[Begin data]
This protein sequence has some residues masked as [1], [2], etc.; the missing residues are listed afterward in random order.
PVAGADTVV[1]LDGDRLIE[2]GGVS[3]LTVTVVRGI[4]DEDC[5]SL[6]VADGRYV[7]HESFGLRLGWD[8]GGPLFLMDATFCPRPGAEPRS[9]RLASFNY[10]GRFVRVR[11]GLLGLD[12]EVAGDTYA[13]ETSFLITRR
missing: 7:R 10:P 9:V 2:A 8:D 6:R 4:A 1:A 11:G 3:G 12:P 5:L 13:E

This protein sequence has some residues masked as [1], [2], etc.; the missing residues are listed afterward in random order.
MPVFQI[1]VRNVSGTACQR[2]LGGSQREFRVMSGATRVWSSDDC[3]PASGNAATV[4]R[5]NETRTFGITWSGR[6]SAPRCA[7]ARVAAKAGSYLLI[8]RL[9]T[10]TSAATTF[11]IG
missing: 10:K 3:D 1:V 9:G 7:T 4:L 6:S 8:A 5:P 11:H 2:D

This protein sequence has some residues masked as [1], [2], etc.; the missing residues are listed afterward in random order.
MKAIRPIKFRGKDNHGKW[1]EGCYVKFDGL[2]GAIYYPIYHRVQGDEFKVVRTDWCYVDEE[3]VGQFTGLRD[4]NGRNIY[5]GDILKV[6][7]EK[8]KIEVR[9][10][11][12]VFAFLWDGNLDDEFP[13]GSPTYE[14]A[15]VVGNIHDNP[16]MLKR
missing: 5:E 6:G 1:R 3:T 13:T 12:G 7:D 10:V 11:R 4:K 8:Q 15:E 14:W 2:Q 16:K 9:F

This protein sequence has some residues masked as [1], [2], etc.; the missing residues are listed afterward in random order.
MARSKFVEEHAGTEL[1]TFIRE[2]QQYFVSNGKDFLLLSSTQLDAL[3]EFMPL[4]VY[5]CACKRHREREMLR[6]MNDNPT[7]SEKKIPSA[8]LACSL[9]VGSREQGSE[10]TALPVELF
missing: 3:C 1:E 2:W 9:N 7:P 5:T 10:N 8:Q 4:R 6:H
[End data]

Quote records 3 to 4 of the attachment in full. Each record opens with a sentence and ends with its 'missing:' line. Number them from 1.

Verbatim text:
This protein sequence has some residues masked as [1], [2], etc.; the missing residues are listed afterward in random order.
MKAIRPIKFRGKDNHGKW[1]EGCYVKFDGL[2]GAIYYPIYHRVQGDEFKVVRTDWCYVDEE[3]VGQFTGLRD[4]NGRNIY[5]GDILKV[6][7]EK[8]KIEVR[9][10][11][12]VFAFLWDGNLDDEFP[13]GSPTYE[14]A[15]VVGNIHDNP[16]MLKR
missing: 5:E 6:G 1:R 3:T 13:T 12:G 7:D 10:V 11:R 4:K 8:Q 15:E 14:W 2:Q 16:K 9:F

This protein sequence has some residues masked as [1], [2], etc.; the missing residues are listed afterward in random order.
MARSKFVEEHAGTEL[1]TFIRE[2]QQYFVSNGKDFLLLSSTQLDAL[3]EFMPL[4]VY[5]CACKRHREREMLR[6]MNDNPT[7]SEKKIPSA[8]LACSL[9]VGSREQGSE[10]TALPVELF
missing: 3:C 1:E 2:W 9:N 7:P 5:T 10:N 8:Q 4:R 6:H